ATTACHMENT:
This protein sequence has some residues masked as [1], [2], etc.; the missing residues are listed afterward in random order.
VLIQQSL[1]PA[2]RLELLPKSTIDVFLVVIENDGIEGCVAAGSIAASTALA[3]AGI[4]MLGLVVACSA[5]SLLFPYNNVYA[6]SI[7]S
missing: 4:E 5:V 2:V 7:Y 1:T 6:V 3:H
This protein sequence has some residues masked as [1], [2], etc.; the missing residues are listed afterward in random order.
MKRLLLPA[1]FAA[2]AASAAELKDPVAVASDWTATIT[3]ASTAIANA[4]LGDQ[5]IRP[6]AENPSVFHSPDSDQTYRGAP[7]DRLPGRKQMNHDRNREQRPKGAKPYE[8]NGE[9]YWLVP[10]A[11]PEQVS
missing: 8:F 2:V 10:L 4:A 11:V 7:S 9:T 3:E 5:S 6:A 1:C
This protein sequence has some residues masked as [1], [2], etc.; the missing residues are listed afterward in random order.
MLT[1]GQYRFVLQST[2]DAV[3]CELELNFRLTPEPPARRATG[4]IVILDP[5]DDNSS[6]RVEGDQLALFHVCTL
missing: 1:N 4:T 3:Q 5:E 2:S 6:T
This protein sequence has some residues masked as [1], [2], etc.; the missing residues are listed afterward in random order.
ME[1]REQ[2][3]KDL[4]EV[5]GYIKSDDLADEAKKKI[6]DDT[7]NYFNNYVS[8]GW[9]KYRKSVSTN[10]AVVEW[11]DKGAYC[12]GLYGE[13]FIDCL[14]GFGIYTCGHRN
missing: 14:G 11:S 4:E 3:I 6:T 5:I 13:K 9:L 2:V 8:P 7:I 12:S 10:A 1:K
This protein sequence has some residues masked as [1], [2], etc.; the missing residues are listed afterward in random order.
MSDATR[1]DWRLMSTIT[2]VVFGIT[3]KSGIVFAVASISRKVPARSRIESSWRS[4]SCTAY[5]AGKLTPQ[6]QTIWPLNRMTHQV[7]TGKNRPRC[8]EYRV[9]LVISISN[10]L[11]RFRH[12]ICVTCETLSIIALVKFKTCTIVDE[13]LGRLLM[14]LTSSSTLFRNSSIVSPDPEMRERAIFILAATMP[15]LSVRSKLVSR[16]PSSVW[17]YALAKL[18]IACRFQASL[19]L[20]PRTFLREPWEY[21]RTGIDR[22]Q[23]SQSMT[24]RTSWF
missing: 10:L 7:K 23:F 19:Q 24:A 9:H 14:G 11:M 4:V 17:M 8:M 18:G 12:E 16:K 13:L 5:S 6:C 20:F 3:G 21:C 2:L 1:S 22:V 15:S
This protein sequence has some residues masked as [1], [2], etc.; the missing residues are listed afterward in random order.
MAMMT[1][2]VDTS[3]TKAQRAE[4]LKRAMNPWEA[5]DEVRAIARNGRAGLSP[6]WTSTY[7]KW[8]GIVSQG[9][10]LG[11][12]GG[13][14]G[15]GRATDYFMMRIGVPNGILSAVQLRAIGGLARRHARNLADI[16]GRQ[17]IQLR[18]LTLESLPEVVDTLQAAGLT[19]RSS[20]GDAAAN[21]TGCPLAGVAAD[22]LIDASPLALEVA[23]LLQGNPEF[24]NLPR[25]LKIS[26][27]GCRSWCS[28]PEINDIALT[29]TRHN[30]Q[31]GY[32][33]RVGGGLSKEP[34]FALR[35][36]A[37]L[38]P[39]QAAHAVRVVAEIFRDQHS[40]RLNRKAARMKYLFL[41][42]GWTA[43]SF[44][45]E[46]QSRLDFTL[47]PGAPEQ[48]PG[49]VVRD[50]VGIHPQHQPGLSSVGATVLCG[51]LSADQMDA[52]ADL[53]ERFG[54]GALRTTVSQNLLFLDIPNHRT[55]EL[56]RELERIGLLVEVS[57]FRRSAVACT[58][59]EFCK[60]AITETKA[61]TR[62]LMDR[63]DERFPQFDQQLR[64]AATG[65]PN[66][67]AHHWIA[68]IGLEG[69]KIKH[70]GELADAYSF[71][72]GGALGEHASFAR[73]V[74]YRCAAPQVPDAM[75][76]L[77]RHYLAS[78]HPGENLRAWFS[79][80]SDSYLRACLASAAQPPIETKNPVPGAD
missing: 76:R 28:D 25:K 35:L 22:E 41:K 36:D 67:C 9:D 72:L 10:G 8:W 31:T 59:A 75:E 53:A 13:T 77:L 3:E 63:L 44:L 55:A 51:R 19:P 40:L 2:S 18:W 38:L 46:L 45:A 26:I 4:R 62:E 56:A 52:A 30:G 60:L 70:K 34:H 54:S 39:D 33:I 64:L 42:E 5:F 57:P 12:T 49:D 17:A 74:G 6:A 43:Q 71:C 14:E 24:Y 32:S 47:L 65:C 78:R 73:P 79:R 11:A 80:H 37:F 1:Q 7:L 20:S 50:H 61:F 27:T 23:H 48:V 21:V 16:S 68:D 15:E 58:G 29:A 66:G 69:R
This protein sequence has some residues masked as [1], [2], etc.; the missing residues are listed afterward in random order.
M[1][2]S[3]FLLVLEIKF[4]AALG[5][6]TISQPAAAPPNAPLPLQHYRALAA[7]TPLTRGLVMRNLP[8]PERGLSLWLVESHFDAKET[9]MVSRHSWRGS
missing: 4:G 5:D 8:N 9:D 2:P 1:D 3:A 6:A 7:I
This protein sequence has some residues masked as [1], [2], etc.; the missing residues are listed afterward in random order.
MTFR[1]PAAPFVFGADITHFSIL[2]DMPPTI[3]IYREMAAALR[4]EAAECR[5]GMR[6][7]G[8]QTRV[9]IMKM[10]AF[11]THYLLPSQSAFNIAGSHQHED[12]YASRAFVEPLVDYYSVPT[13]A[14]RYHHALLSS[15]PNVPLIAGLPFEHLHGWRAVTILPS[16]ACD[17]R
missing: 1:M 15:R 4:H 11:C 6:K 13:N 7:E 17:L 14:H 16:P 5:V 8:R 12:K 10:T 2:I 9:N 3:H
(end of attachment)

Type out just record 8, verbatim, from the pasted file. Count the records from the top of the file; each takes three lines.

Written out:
This protein sequence has some residues masked as [1], [2], etc.; the missing residues are listed afterward in random order.
MTFR[1]PAAPFVFGADITHFSIL[2]DMPPTI[3]IYREMAAALR[4]EAAECR[5]GMR[6][7]G[8]QTRV[9]IMKM[10]AF[11]THYLLPSQSAFNIAGSHQHED[12]YASRAFVEPLVDYYSVPT[13]A[14]RYHHALLSS[15]PNVPLIAGLPFEHLHGWRAVTILPS[16]ACD[17]R
missing: 1:M 15:R 4:H 11:C 6:K 13:N 7:E 17:L 14:H 16:P 5:V 8:R 12:K 10:T 2:I 9:N 3:H